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Aviation Accident

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NTSB Identification: CEN16FA037
14 CFR Part 91: General Aviation
Accident occurred Tuesday, November 10, 2015 in Richmond, MO
Probable Cause Approval Date: 07/12/2017
Aircraft: CESSNA 182Q, registration: N96381
Injuries: 1 Fatal.

NTSB investigators either traveled in support of this investigation or conducted a significant amount of investigative work without any travel, and used data obtained from various sources to prepare this aircraft accident report.

As the airplane neared the destination airport in dark night visual meteorological conditions at the conclusion of a cross-country flight, the private pilot reported a partial loss of engine power. The air traffic controller provided the pilot with a vector and information for the nearest airport, which, according to his display, was equipped with a lighted, grass runway. Although the airport was equipped with a rotating beacon and runway lighting, these lights could not be pilot-operated and required manual activation by the airport owner. This information was not available to the controller. In attempting to assist the pilot in restoring engine power, the pilot-rated controller suggested that the pilot turn off the carburetor heat. Eventually, radar contact with the airplane was lost, and the controller continued to provide vectors to the pilot while also attempting to obtain more information about the airport, including a common traffic advisory frequency to activate the lighting system. Radio contact was lost with the airplane about 7 minutes after the loss of radar contact. The airplane impacted trees and terrain about 1 nautical mile from the diversionary airport. All of the engine’s spark plugs displayed carbon fouling, consistent with an overly rich fuel-air mixture. No other anomalies were detected with the airframe or engine that would have precluded normal operation. Although the airplane was operating in an area conducive to the formation of carburetor icing at glide power, it could not be determined if the engine experienced carburetor icing at the time the pilot reported that she had engine problems because she had the carburetor heat on and was likely operating at cruise power. Additionally, the effect of the controller’s suggestion to turn off the carburetor heat could not be determined.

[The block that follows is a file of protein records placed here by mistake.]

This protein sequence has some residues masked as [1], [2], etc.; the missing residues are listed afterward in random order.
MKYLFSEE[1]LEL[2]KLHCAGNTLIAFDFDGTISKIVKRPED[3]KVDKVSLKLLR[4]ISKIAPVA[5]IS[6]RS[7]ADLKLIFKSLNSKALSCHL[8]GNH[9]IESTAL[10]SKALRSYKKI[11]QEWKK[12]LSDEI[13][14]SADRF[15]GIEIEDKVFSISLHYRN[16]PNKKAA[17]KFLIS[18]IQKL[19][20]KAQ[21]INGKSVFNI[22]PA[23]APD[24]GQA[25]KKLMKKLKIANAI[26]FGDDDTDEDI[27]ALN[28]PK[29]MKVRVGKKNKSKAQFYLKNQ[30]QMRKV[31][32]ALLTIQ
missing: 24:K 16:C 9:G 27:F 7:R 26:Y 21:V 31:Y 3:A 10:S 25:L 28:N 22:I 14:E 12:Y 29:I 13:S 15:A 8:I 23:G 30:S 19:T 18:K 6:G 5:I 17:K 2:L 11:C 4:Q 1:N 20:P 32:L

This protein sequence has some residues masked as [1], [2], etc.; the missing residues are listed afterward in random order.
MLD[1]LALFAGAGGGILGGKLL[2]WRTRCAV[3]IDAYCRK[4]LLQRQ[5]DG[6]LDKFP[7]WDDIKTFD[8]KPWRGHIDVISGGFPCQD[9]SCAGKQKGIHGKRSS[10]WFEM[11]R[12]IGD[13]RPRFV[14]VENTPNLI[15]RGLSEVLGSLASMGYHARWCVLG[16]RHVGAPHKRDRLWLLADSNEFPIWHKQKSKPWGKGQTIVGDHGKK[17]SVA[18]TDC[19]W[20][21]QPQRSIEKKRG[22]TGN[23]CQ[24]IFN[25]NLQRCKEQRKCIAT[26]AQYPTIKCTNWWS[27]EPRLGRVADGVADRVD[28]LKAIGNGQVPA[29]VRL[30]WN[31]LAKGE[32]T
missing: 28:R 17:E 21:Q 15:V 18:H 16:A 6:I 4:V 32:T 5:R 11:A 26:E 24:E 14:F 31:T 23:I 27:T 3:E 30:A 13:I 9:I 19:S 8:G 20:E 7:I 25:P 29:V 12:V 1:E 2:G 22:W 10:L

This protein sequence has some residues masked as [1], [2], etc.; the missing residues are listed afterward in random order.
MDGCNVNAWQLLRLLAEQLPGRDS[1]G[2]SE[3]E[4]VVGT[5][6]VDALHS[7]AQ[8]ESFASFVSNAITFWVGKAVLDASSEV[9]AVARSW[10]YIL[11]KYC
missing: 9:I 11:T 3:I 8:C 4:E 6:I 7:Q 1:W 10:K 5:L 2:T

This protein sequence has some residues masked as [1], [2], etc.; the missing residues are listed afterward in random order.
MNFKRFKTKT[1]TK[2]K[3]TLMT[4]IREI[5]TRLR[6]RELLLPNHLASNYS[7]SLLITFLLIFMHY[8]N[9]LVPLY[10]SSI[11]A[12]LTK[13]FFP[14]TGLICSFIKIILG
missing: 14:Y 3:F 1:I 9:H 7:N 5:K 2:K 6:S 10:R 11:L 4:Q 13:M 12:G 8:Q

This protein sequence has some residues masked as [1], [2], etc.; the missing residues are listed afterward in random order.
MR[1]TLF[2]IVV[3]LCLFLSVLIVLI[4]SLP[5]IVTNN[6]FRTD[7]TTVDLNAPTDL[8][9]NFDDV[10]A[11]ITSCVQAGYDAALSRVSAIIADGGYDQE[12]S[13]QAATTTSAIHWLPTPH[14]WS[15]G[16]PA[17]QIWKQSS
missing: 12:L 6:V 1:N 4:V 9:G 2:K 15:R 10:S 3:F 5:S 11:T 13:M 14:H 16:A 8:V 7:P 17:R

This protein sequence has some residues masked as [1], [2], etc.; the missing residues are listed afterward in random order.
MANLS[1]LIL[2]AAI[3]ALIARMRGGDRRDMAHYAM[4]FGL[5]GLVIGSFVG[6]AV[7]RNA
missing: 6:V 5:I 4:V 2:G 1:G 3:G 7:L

The National Transportation Safety Board determines the probable cause(s) of this accident as follows:
  • The airplane's impact with trees and terrain during an off-airport forced landing in dark night conditions following a partial loss of engine power. The reason for the partial loss of engine power could not be determined because postaccident examination did not reveal any mechanical anomalies that would have precluded normal operation.